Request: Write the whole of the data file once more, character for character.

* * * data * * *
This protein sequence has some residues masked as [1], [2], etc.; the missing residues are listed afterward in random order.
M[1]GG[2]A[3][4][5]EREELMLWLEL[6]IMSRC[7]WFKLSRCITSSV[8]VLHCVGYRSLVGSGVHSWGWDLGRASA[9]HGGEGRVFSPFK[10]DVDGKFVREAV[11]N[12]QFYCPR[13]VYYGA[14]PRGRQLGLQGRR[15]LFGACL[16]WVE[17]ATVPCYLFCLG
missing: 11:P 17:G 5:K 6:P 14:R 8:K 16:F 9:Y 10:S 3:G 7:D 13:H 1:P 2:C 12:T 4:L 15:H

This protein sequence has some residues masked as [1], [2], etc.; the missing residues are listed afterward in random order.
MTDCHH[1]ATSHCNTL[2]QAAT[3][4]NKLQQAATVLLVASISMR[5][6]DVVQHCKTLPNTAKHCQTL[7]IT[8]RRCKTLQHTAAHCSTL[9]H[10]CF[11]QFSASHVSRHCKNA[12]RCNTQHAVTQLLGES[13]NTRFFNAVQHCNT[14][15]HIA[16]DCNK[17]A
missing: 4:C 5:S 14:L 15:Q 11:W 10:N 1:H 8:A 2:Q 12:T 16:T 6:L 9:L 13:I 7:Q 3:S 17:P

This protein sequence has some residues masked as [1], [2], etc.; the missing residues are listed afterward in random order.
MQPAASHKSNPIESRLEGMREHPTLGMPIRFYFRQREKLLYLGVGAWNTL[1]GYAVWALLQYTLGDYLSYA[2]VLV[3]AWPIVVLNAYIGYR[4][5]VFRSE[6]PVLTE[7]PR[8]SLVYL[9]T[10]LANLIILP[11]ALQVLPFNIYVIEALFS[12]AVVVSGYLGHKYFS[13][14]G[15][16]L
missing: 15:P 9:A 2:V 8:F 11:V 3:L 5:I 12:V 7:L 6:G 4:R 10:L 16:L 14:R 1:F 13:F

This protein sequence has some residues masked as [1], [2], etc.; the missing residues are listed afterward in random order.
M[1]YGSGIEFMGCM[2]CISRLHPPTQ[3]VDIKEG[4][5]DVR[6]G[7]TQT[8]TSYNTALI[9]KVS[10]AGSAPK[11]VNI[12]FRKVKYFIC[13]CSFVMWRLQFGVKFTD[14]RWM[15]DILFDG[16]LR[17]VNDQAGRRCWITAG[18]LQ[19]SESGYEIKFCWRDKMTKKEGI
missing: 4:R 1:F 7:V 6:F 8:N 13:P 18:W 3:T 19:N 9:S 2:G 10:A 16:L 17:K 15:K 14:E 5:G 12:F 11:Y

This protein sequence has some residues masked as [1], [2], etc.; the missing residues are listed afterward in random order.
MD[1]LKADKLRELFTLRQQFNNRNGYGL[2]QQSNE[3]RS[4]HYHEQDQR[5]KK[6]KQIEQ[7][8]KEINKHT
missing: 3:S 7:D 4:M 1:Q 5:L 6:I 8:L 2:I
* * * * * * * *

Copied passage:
This protein sequence has some residues masked as [1], [2], etc.; the missing residues are listed afterward in random order.
M[1]GG[2]A[3][4][5]EREELMLWLEL[6]IMSRC[7]WFKLSRCITSSV[8]VLHCVGYRSLVGSGVHSWGWDLGRASA[9]HGGEGRVFSPFK[10]DVDGKFVREAV[11]N[12]QFYCPR[13]VYYGA[14]PRGRQLGLQGRR[15]LFGACL[16]WVE[17]ATVPCYLFCLG
missing: 11:P 17:G 5:K 6:P 14:R 8:K 16:F 9:Y 10:S 3:G 7:D 13:H 1:P 2:C 12:T 4:L 15:H

This protein sequence has some residues masked as [1], [2], etc.; the missing residues are listed afterward in random order.
MTDCHH[1]ATSHCNTL[2]QAAT[3][4]NKLQQAATVLLVASISMR[5][6]DVVQHCKTLPNTAKHCQTL[7]IT[8]RRCKTLQHTAAHCSTL[9]H[10]CF[11]QFSASHVSRHCKNA[12]RCNTQHAVTQLLGES[13]NTRFFNAVQHCNT[14][15]HIA[16]DCNK[17]A
missing: 4:C 5:S 14:L 15:Q 11:W 10:N 1:H 8:A 2:Q 12:T 16:T 6:L 9:L 13:I 7:Q 3:S 17:P

This protein sequence has some residues masked as [1], [2], etc.; the missing residues are listed afterward in random order.
MQPAASHKSNPIESRLEGMREHPTLGMPIRFYFRQREKLLYLGVGAWNTL[1]GYAVWALLQYTLGDYLSYA[2]VLV[3]AWPIVVLNAYIGYR[4][5]VFRSE[6]PVLTE[7]PR[8]SLVYL[9]T[10]LANLIILP[11]ALQVLPFNIYVIEALFS[12]AVVVSGYLGHKYFS[13][14]G[15][16]L
missing: 15:P 9:A 2:V 8:F 11:V 3:L 5:I 12:V 7:L 6:G 4:R 10:L 16:L 14:R 1:F 13:F

This protein sequence has some residues masked as [1], [2], etc.; the missing residues are listed afterward in random order.
M[1]YGSGIEFMGCM[2]CISRLHPPTQ[3]VDIKEG[4][5]DVR[6]G[7]TQT[8]TSYNTALI[9]KVS[10]AGSAPK[11]VNI[12]FRKVKYFIC[13]CSFVMWRLQFGVKFTD[14]RWM[15]DILFDG[16]LR[17]VNDQAGRRCWITAG[18]LQ[19]SESGYEIKFCWRDKMTKKEGI
missing: 4:R 1:F 7:V 6:F 8:N 13:P 18:W 3:T 19:N 9:S 2:G 10:A 16:L 17:K 15:K 14:E 5:G 12:F 11:Y

This protein sequence has some residues masked as [1], [2], etc.; the missing residues are listed afterward in random order.
MD[1]LKADKLRELFTLRQQFNNRNGYGL[2]QQSNE[3]RS[4]HYHEQDQR[5]KK[6]KQIEQ[7][8]KEINKHT
missing: 3:S 7:D 4:M 1:Q 5:L 6:I 8:L 2:I